The Cubs drilled the Mets 11-1 at Wrigley Field last night, but you don’t really want to read about that, do you? What could possibly be the point? Jason Bay went out with an injury, but it turns out he’s fine and will be in the lineup tonight. Last night was another loss in a season that doesn’t matter, ending an era that’s almost — so close — over now. And that is important to remember.
It has been seven months since Sandy Alderson took over as the Mets general manager, and it’s of note that all the bad news that Metsland has suffered has been a direct byproduct of matters occurring before his hiring, rather than after. (With the possible exception of Brad Emaus.) The injuries, the owner sniping, the low attendance, the general snakebit vibe … this is what happens when your franchise has suffered through the worst five-year stretch imaginable and is apparently “bleeding” money. We’ve said it before: This is a wait-and-see season, here just to be survived by fans until the real fixing can be done. We knew this year would be painful. Perhaps not this painful, but painful.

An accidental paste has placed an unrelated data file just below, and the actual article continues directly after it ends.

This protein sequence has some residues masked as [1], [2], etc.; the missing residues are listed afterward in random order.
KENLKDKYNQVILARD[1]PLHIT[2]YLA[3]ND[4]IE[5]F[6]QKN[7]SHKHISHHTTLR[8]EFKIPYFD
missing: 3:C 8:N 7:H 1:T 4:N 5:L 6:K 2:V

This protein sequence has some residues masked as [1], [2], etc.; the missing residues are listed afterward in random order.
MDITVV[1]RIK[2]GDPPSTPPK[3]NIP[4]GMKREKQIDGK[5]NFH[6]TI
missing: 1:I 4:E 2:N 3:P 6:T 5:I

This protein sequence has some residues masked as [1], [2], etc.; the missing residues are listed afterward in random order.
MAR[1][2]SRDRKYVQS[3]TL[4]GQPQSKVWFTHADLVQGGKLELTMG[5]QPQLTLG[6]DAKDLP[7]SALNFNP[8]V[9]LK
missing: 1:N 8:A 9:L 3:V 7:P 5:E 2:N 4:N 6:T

But still: The team is only three games under .500; all the true ugliness is happening off the field. If this were any other franchise, with any owner and any other media collective, we might all be looking at the Mets as they are — a rebuilding franchise still figuring out what it has and what it doesn’t. Alas: Fred Wilpon, and a media maw of which we’re certain not a single person has read the whole Jeffrey Toobin piece yet, has altered our gaze.
Perhaps realizing that the narrative is going even farther afield than anticipated, Alderson finally talked yesterday, though, sadly, he did not say, “Chillax, y’all.”
“Everyone was surprised by the comments, but there is nobody who is more passionate about the Mets, or has more empathy for the players, than Fred,” said the GM, who signed on last winter.
As much as we wish everyone would just take a deep breath, realize that the Mets’ “disaster” is one that merely needs time and money — both of which are coming — to fix, and as much as we’re sure Alderson would love people to realize that, this is the job Alderson took. Still: At this point, he should remain the behind-the-scenes guy, pulling all the strings, fixing all the problems, and letting all of us remain in the scrum. He’s still in his honeymoon period. What a fun honeymoon period this must be.